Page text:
§ MR. SCULLY
said, he would beg to ask the Secretary of State for the Home Department, Whether his attention has been directed to the proposed Act of American Congress providing for the reduction of Tonnage Dues on Emigrant Vessels, and for the appointment of a Government Commissioner of Emigration, who shall be empowered to contract for the importation of Emigrants, and for their transmission into the inland districts of the United States; and whether it is the intention of the present' Government to adopt any measures either towards diverting into some of Her Majesty's Colonies the increased and increasing Emigration from Ireland, or towards arresting that Emigration by providing industrial employment at home, or by reducing exorbitant taxation, or by improving the Land Laws, or by abolishing religious distinctions, or by conceding to Irishmen some participation in the government of their own country, or otherwise?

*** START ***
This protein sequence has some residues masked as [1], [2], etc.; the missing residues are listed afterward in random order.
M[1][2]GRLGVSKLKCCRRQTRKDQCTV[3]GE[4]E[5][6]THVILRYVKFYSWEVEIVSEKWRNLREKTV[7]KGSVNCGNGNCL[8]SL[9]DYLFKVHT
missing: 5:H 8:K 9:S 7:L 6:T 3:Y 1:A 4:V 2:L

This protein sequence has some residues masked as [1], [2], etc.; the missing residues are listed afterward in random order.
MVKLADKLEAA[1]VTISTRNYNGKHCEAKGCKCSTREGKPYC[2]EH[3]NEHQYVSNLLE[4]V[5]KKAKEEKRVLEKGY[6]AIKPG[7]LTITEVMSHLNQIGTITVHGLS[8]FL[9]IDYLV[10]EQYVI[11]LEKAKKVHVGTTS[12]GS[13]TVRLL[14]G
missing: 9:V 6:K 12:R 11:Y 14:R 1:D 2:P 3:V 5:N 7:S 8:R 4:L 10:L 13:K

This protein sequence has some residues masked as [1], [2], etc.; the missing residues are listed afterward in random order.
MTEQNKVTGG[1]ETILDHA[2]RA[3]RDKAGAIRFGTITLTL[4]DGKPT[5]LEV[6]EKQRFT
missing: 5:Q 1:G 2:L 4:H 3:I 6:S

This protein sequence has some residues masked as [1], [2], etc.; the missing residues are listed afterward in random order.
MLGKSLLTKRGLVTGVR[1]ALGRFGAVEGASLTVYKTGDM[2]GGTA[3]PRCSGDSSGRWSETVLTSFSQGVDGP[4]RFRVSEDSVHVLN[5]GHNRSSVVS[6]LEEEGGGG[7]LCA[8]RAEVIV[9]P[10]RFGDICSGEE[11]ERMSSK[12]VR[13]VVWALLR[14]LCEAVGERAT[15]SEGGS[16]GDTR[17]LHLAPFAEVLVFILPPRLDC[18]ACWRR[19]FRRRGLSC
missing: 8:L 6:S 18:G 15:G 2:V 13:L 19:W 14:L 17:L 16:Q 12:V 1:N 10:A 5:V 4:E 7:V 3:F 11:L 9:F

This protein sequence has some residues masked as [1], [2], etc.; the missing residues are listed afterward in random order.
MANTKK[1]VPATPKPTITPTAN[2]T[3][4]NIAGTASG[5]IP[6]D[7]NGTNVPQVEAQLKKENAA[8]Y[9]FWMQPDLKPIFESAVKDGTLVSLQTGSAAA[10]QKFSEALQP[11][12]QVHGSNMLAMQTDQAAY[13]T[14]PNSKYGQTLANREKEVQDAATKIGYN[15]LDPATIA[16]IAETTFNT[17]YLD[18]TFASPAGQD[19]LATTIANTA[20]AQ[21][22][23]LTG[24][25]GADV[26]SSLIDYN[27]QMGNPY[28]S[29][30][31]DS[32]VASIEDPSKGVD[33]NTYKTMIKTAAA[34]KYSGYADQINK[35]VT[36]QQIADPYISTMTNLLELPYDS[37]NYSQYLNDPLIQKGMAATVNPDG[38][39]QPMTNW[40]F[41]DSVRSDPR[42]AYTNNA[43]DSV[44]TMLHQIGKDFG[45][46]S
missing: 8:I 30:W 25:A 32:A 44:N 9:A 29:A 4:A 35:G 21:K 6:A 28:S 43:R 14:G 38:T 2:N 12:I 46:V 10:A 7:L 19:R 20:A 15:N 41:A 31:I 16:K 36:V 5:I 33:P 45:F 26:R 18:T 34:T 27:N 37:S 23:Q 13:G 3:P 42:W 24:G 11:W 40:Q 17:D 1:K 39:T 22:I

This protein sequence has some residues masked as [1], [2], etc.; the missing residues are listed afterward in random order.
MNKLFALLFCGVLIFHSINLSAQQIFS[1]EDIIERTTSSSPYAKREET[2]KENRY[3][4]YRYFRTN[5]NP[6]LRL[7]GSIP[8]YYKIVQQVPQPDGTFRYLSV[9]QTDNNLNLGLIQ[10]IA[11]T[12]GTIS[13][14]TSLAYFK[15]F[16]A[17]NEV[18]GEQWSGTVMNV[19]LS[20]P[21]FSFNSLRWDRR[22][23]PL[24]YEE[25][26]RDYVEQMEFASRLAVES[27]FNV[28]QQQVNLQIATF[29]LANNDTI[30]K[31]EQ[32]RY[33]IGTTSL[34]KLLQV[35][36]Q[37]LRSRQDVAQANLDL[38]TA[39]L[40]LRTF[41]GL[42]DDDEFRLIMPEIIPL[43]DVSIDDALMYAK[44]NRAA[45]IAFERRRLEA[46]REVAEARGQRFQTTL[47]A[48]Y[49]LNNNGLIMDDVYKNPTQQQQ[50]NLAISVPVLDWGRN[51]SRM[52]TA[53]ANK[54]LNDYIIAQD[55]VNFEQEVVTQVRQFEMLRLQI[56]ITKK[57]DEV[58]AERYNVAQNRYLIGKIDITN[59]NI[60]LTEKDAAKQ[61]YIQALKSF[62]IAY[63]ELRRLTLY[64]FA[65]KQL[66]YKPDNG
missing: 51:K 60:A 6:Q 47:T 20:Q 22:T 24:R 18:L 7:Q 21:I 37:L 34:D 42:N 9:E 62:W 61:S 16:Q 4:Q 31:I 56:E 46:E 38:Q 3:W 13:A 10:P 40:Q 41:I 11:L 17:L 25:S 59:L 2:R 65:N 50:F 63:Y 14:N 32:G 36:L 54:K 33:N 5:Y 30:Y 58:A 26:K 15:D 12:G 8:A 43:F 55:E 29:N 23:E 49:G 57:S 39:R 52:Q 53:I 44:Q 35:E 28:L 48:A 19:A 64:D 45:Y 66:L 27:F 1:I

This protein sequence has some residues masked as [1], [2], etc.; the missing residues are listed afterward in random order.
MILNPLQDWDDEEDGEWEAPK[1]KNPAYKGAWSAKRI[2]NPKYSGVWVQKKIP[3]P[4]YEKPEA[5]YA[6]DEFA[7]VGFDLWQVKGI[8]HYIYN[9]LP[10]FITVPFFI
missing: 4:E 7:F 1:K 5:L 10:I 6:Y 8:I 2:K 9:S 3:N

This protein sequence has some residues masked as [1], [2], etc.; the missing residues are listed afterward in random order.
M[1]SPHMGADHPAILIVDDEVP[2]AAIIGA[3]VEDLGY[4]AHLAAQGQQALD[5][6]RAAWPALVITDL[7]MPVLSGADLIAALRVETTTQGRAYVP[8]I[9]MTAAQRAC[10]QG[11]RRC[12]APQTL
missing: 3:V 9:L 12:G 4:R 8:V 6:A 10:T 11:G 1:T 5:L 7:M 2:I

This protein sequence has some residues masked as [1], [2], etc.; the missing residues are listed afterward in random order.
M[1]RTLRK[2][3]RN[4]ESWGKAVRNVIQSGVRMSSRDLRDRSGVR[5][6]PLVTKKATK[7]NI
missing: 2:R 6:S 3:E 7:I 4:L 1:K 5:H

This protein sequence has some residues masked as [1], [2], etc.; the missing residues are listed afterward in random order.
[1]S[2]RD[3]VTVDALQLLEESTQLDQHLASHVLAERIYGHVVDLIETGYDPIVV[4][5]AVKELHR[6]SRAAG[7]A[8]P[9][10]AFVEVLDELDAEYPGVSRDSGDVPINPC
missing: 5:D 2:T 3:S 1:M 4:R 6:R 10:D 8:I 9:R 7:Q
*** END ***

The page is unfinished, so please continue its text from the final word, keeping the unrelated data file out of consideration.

§ SIR GEORGE GREY
, in reply, said, his attention had not been called to the proposed Act of Congress referred to until the previous evening, when the hon. Gentleman showed him an extract from a newspaper stating that such an Act had been proposed. There was undoubtedly a large emigration going on from Ireland, and mainly directed towards the United States; but the reason was obviously to be found in the fact that wages in America were very high, artificially high, in consequence of the war, while in Ireland they were comparatively low. Her Majesty's Government did not think it would be expedient, even were it practicable, to endeavour to resist such emigration by the providing industrial employment at the public expense. He must also say that he thought Irishmen had a fair share of the benefits accruing from reductions of taxation, and he was not aware that any alteration of the laws relating to land would tend to diminish emigration. Religious distinctions had, happily, been abolished; and he would remind his hon. friend that the people of the sister country lived under the same Constitution as the people of England.